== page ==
There was never anything more than an occasionally cordial relationship between Senator Mitt Romney (R-UT) and former President Donald Trump. That much hardly needs to be stated. The senator and former presidential candidate doesn’t seem to understand that he burned his bridges to a very large section of the GOP voting base with his frequent criticisms of the 45th president. Perhaps this is now more apparent to him after being savaged by attendees of the recent Utah Republican Party Convention.
The heckling and booing that Romney faced is just one of many signs that Trump’s departure from the White House in January was not the end of a short-lived era. On the contrary, the outcome of the 2020 election set a fire of anger and discontent under the populist America First faction of the party’s base. The signs of still growing discontent are becoming more obvious, it seems, with every passing week.
Old Guard Missing the Point
Establishment Republicans lay the blame squarely at Trump’s feet. They seem to think that this upstart movement within their party threatens to tear it apart – and Trump, as its founder, should be castigated, shunned, and cast out. They are missing the point. Trump did not begin this movement: It was always there. It lived in the hearts and minds of the party’s conservatives and many of its libertarians. Before Trump, though, it never had a voice in the corridors of power. The GOP establishment did all it could to keep this movement down. In 2016, Trump gave it a real voice, and now the genie is well and truly out of the bottle.
While the GOP’s prospects of regaining political power in 2022 are pretty good – assuming no election irregularities – there can be no dispute that, moving forward, two rival camps are now locked in a struggle to control the direction of the party. The establishment Bush-Romney-Cheney camp still commands much influence and is fighting to re-establish itself post-Trump. This wing of the GOP will do whatever it takes to hold and maintain political power, principles be damned. Globalism, neoconservatism, big government interference in the private sector: All of these platforms are entirely welcome, so long as the party remains in the hands of the Old Guard. The other camp – the one that Trump empowered – refuses to compromise its populist-nationalist agenda. One could say this is a struggle between the Country First faction and the Party First faction.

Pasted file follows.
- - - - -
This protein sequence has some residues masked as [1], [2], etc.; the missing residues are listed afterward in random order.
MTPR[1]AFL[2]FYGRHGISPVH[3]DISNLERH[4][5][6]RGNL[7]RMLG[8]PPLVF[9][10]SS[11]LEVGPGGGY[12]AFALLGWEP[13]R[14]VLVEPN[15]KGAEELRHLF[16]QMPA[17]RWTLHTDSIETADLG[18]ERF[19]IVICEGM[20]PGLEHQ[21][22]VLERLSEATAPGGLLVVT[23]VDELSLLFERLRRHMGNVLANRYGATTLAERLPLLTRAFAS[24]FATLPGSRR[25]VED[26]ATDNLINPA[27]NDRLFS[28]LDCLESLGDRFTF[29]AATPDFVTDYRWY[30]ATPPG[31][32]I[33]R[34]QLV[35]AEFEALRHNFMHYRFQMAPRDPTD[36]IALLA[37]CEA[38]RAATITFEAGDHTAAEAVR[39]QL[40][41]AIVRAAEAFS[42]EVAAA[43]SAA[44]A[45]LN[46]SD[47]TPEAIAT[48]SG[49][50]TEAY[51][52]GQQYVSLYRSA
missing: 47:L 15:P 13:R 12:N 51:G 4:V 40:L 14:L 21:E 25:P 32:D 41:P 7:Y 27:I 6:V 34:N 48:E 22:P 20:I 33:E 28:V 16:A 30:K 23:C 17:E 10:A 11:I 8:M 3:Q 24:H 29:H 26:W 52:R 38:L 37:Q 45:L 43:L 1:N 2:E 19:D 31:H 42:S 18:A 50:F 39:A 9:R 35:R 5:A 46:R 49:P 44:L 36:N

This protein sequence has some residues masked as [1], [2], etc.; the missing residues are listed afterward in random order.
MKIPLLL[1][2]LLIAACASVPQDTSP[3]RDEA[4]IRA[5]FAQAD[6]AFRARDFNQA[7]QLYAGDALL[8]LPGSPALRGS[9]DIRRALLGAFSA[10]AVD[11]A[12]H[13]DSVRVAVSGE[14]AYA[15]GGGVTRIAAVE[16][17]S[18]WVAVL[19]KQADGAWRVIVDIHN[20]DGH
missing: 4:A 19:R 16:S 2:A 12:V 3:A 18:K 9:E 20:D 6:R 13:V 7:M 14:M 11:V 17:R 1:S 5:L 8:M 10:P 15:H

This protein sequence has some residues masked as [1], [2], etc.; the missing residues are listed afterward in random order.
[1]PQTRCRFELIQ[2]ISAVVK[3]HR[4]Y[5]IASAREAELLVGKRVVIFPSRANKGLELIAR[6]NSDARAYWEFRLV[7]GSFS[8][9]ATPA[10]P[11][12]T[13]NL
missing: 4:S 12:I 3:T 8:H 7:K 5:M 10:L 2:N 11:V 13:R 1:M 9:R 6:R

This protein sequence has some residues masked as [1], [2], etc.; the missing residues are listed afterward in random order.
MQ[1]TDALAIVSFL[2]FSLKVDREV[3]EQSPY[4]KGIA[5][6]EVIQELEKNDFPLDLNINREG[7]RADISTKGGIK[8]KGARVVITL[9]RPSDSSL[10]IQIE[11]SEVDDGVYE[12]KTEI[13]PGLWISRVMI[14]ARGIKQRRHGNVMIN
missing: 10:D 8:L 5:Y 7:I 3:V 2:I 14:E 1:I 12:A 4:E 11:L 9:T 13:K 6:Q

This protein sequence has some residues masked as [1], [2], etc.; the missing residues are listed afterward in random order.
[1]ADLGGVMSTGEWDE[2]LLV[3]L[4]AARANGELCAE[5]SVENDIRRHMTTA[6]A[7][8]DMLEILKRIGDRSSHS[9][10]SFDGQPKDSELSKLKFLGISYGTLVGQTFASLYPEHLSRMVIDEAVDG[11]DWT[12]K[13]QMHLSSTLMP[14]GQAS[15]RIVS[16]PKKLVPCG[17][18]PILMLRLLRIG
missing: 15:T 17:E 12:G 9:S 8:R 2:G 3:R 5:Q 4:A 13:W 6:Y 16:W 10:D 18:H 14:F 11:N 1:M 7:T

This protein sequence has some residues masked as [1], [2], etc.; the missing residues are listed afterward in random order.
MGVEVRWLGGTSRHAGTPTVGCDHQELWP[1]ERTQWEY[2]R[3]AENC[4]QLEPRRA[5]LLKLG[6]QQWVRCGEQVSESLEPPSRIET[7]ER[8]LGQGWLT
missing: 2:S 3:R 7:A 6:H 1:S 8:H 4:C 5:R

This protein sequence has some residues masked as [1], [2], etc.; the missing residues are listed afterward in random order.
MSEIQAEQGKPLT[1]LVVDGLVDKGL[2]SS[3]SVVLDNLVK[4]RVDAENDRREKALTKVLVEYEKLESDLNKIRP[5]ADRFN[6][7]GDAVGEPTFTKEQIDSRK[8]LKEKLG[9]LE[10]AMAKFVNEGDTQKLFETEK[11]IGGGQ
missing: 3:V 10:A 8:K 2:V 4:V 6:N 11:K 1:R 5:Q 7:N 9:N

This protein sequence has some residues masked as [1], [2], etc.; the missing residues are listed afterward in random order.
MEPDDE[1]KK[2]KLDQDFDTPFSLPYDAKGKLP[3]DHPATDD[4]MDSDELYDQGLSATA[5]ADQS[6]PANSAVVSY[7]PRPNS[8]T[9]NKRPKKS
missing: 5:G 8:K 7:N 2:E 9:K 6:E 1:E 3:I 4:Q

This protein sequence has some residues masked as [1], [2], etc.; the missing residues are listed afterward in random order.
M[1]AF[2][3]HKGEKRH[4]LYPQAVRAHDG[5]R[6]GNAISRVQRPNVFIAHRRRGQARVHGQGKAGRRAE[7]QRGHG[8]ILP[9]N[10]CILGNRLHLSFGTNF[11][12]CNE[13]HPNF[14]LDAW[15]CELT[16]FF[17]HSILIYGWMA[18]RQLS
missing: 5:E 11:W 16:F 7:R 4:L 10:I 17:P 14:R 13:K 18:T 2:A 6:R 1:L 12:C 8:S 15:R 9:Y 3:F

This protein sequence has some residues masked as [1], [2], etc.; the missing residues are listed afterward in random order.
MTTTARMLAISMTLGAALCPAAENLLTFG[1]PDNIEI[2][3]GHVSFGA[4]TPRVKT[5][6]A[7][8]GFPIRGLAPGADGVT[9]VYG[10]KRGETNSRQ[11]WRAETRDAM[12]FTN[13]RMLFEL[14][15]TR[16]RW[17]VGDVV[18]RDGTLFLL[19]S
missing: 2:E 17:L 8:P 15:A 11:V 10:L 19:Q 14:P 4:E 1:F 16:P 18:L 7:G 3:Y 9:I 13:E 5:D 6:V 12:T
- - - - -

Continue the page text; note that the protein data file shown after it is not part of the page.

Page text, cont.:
Cheney Feeling the Heat
Like Romney, Representative Liz Cheney (R-WY) is also feeling the wrath of Trump supporters for her antagonistic attitude toward the former president. For a while it seemed Cheney might actually survive the slings and arrows, but her future with the party is now less certain. Prior to a May 4 appearance on Fox News, House Minority Leader Kevin McCarthy (R-CA) was caught on a hot mic expressing to host Steve Doocy his frustration with Cheney. “I think she’s got real problems,” McCarthy said. “I’ve had it with her, you know. I’ve lost confidence …” The congressman went on to suggest that a “motion” of some kind would likely be brought up by House Republicans. Presumably, it would be aimed at stripping Cheney of her leadership of the House Republican Conference.
Momentum appears to be on the side of the pro-Trump faction. If the man himself returns to the political stage in 2024, its victory will be assured. The Mitt Romneys, Liz Cheneys, and Adam Kinzingers of the GOP will be cast aside. When the dust settles after the 2022 midterms, all those who have an interest in the future of the Republican Party will know which way the wind is blowing. How many House and Senate seats the GOP wins is only half of the equation. The other half is the color of the flags under which the winners march: Republican red or American red, white, and blue.
Read more from Graham J. Noble.